We leave the farming towns outside of Antigua and make our way back toward the city.  Oscar Lopez meets us here at a large dry mill that processes coffee from all over Guatemala.  This process is the last step before the beans are exported. Oscar shows us many large machines that provide another level of quality control.  These machines further sort the beans in size and color.  This huge warehouse is amazing in it’s detailed organization.  The coffee is sorted, packaged, and cupped.  After passing the many steps quality control and organization these sacks of coffee are finally ready to be exported.  

 

In a few long days (and even longer nights) our time in Guatemala quickly expires.  We have seen the entire process and met incredible craftsman through each step.  Each has shown us unmatched hospitality and shared a wealth of knowledge.  We leave Guatemala looking forward to return soon.  The name “Jorge” evolved from a name on an invoice, into a real person, and now into a true friend. Not only has Jorge become “one of the Boys”, but so has his legendary family, and the talented individuals they work with (Alex, Conrado, and Oscar.)  Simply learning about where our coffee comes from and the meticulous journey it takes to get to us would have been a great experience… but what we are really excited about is the relationships we’ve built and the opportunity we have to continue working with our new found friends.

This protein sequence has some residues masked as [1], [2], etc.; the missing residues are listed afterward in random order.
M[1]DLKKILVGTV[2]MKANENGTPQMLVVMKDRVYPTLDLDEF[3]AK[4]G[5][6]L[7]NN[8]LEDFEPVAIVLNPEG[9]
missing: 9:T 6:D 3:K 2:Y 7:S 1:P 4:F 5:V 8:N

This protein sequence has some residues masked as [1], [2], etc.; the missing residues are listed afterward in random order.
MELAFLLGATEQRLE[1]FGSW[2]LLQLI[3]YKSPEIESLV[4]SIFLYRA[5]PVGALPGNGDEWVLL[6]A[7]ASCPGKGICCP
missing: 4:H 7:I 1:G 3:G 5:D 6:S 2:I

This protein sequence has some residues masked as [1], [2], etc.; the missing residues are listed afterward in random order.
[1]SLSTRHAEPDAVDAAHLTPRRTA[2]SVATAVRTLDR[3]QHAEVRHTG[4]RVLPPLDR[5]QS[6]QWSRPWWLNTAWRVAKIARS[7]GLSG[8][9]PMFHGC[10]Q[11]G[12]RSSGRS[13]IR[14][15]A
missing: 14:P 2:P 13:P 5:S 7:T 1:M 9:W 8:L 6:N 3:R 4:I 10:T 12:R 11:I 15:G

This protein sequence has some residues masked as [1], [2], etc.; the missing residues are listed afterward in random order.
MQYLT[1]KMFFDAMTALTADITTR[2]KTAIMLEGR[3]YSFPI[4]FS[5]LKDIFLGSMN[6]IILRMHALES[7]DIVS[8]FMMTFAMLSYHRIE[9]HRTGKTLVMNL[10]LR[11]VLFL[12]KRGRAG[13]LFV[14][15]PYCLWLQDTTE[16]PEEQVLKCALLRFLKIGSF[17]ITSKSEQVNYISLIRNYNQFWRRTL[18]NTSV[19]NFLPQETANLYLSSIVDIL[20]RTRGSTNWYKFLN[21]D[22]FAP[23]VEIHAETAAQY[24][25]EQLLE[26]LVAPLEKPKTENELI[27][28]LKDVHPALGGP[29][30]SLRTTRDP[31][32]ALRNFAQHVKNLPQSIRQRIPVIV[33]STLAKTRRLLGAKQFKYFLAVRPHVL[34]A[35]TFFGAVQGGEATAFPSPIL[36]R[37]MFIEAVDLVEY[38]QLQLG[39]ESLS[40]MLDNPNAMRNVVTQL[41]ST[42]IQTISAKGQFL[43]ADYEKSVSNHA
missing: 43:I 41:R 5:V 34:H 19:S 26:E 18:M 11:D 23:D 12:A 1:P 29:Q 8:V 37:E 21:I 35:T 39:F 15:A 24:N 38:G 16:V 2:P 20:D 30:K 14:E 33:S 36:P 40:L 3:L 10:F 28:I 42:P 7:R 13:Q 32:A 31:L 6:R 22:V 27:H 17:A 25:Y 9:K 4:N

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A special thanks to Stephan and Axiom Coffee Ventures for connecting us with the de Leon family, and an especially big thank you to Jorge Jr. and Manuel for being such hospitable hosts. We are looking forward to the next Rum cupping!

 

By:  Taylor Langstaff